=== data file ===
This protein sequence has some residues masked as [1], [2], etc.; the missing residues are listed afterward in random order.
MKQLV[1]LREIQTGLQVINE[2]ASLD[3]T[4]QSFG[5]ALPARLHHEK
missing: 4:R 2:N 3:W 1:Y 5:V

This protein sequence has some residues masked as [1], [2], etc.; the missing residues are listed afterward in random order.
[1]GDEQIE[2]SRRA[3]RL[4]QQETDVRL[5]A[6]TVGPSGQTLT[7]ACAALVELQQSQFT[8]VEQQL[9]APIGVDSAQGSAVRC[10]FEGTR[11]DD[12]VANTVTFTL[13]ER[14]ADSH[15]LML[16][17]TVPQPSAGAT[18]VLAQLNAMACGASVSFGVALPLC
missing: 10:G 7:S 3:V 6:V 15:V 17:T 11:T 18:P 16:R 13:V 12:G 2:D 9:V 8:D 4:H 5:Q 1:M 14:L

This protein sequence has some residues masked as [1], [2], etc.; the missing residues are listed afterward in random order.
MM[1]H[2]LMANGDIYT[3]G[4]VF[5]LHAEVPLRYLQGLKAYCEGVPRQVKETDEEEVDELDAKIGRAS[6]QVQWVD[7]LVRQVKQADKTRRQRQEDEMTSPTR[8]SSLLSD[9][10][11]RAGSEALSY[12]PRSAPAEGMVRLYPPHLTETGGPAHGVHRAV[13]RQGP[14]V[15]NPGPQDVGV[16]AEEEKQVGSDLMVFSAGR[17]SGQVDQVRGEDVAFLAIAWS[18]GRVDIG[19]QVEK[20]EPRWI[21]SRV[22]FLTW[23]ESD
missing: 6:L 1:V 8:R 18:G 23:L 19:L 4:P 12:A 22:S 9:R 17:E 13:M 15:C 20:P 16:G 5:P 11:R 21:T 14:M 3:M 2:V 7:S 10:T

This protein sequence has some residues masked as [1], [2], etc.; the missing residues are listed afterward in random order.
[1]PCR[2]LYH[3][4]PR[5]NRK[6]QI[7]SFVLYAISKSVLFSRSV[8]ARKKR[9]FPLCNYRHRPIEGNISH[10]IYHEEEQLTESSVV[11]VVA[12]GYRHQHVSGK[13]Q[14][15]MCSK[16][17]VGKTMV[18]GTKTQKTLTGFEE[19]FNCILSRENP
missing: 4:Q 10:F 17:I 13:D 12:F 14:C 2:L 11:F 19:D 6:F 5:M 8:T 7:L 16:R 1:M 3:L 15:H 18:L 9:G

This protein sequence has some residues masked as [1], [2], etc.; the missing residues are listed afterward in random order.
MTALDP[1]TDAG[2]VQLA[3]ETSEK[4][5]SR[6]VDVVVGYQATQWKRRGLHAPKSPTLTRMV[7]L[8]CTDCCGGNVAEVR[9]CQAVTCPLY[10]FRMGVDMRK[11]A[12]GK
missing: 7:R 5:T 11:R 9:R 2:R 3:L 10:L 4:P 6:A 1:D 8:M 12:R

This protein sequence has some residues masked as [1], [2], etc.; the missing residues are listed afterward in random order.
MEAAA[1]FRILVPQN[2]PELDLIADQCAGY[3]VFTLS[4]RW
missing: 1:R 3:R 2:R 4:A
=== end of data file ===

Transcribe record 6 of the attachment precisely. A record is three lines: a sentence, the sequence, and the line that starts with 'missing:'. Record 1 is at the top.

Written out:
This protein sequence has some residues masked as [1], [2], etc.; the missing residues are listed afterward in random order.
MEAAA[1]FRILVPQN[2]PELDLIADQCAGY[3]VFTLS[4]RW
missing: 1:R 3:R 2:R 4:A